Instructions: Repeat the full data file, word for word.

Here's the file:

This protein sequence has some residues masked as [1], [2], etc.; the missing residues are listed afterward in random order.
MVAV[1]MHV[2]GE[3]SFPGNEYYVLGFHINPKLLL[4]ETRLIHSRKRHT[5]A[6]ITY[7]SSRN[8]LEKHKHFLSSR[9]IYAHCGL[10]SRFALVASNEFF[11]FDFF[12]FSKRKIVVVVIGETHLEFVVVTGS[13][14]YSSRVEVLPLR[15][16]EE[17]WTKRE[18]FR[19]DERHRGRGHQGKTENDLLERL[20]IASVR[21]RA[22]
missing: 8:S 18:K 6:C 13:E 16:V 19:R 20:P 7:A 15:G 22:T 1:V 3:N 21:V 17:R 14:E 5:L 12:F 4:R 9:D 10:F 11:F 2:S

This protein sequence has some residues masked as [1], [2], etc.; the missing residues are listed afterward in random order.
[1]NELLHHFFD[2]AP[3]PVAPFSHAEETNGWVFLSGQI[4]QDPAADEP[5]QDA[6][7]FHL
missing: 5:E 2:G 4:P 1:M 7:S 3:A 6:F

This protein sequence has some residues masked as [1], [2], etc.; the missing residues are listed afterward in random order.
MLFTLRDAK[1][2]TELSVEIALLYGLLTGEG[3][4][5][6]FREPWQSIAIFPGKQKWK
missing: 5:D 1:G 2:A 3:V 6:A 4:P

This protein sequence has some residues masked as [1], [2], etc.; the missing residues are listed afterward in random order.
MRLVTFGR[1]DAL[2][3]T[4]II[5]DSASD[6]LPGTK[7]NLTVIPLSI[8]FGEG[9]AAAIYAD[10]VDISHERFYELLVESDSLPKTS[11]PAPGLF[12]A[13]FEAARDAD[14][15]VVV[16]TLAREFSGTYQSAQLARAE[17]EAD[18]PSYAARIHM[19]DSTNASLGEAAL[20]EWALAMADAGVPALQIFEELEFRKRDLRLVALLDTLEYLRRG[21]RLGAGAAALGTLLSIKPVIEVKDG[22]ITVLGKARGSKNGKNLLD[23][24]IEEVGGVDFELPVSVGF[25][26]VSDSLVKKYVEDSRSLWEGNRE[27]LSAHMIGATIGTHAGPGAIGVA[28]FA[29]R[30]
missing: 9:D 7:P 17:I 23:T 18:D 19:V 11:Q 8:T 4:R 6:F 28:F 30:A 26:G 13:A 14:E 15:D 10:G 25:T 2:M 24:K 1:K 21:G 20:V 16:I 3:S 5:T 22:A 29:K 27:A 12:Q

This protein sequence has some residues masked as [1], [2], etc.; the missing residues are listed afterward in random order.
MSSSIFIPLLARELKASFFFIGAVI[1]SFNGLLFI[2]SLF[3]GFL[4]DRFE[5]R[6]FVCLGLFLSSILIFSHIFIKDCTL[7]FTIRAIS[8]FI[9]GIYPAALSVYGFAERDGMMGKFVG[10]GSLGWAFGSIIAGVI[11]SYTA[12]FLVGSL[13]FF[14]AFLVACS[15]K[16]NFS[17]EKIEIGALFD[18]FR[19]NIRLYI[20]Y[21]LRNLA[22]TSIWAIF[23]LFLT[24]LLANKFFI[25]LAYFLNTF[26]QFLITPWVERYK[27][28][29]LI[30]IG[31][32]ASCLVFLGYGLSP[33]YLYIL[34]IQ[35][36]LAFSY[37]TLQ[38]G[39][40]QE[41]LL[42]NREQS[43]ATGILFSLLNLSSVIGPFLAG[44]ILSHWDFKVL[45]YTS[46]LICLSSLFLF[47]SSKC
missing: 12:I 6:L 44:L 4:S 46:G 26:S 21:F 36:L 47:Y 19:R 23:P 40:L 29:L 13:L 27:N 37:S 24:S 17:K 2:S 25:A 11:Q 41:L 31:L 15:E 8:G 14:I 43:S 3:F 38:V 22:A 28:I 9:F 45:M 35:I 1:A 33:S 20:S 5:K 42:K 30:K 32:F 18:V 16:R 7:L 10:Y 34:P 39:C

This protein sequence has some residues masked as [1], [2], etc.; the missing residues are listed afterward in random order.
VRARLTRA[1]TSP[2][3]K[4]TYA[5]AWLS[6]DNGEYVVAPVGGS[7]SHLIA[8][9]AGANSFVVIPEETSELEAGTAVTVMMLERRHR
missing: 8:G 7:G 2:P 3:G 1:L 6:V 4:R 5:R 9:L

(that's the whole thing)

This protein sequence has some residues masked as [1], [2], etc.; the missing residues are listed afterward in random order.
MVAV[1]MHV[2]GE[3]SFPGNEYYVLGFHINPKLLL[4]ETRLIHSRKRHT[5]A[6]ITY[7]SSRN[8]LEKHKHFLSSR[9]IYAHCGL[10]SRFALVASNEFF[11]FDFF[12]FSKRKIVVVVIGETHLEFVVVTGS[13][14]YSSRVEVLPLR[15][16]EE[17]WTKRE[18]FR[19]DERHRGRGHQGKTENDLLERL[20]IASVR[21]RA[22]
missing: 8:S 18:K 6:C 13:E 16:V 19:R 20:P 7:A 15:G 22:T 1:V 3:N 21:V 17:R 14:E 5:L 12:F 4:R 9:D 10:F 11:F 2:S

This protein sequence has some residues masked as [1], [2], etc.; the missing residues are listed afterward in random order.
[1]NELLHHFFD[2]AP[3]PVAPFSHAEETNGWVFLSGQI[4]QDPAADEP[5]QDA[6][7]FHL
missing: 5:E 2:G 4:P 1:M 7:S 3:A 6:F

This protein sequence has some residues masked as [1], [2], etc.; the missing residues are listed afterward in random order.
MLFTLRDAK[1][2]TELSVEIALLYGLLTGEG[3][4][5][6]FREPWQSIAIFPGKQKWK
missing: 5:D 1:G 2:A 3:V 6:A 4:P

This protein sequence has some residues masked as [1], [2], etc.; the missing residues are listed afterward in random order.
MRLVTFGR[1]DAL[2][3]T[4]II[5]DSASD[6]LPGTK[7]NLTVIPLSI[8]FGEG[9]AAAIYAD[10]VDISHERFYELLVESDSLPKTS[11]PAPGLF[12]A[13]FEAARDAD[14][15]VVV[16]TLAREFSGTYQSAQLARAE[17]EAD[18]PSYAARIHM[19]DSTNASLGEAAL[20]EWALAMADAGVPALQIFEELEFRKRDLRLVALLDTLEYLRRG[21]RLGAGAAALGTLLSIKPVIEVKDG[22]ITVLGKARGSKNGKNLLD[23][24]IEEVGGVDFELPVSVGF[25][26]VSDSLVKKYVEDSRSLWEGNRE[27]LSAHMIGATIGTHAGPGAIGVA[28]FA[29]R[30]
missing: 9:D 7:P 17:I 23:T 18:D 19:V 11:Q 8:T 4:R 6:F 28:F 30:A 26:G 13:A 14:E 15:D 10:G 25:T 2:M 24:K 1:K 21:G 20:V 16:I 3:S 5:T 22:A 29:K 27:A 12:Q

This protein sequence has some residues masked as [1], [2], etc.; the missing residues are listed afterward in random order.
MSSSIFIPLLARELKASFFFIGAVI[1]SFNGLLFI[2]SLF[3]GFL[4]DRFE[5]R[6]FVCLGLFLSSILIFSHIFIKDCTL[7]FTIRAIS[8]FI[9]GIYPAALSVYGFAERDGMMGKFVG[10]GSLGWAFGSIIAGVI[11]SYTA[12]FLVGSL[13]FF[14]AFLVACS[15]K[16]NFS[17]EKIEIGALFD[18]FR[19]NIRLYI[20]Y[21]LRNLA[22]TSIWAIF[23]LFLT[24]LLANKFFI[25]LAYFLNTF[26]QFLITPWVERYK[27][28][29]LI[30]IG[31][32]ASCLVFLGYGLSP[33]YLYIL[34]IQ[35][36]LAFSY[37]TLQ[38]G[39][40]QE[41]LL[42]NREQS[43]ATGILFSLLNLSSVIGPFLAG[44]ILSHWDFKVL[45]YTS[46]LICLSSLFLF[47]SSKC
missing: 12:I 6:L 44:L 4:S 46:G 26:S 21:F 36:L 47:Y 19:R 23:P 40:L 29:L 13:L 27:N 37:S 24:S 17:K 2:S 25:A 11:Q 41:L 31:L 15:E 8:G 14:I 43:S 3:F 38:V 22:A 28:I 9:F 45:M 35:I 1:A 33:S 20:S 5:K 42:K 30:K 32:F 18:V 16:R 7:L 10:Y 34:P 39:C

This protein sequence has some residues masked as [1], [2], etc.; the missing residues are listed afterward in random order.
VRARLTRA[1]TSP[2][3]K[4]TYA[5]AWLS[6]DNGEYVVAPVGGS[7]SHLIA[8][9]AGANSFVVIPEETSELEAGTAVTVMMLERRHR
missing: 8:G 7:G 2:P 3:G 1:L 6:V 4:R 5:R 9:L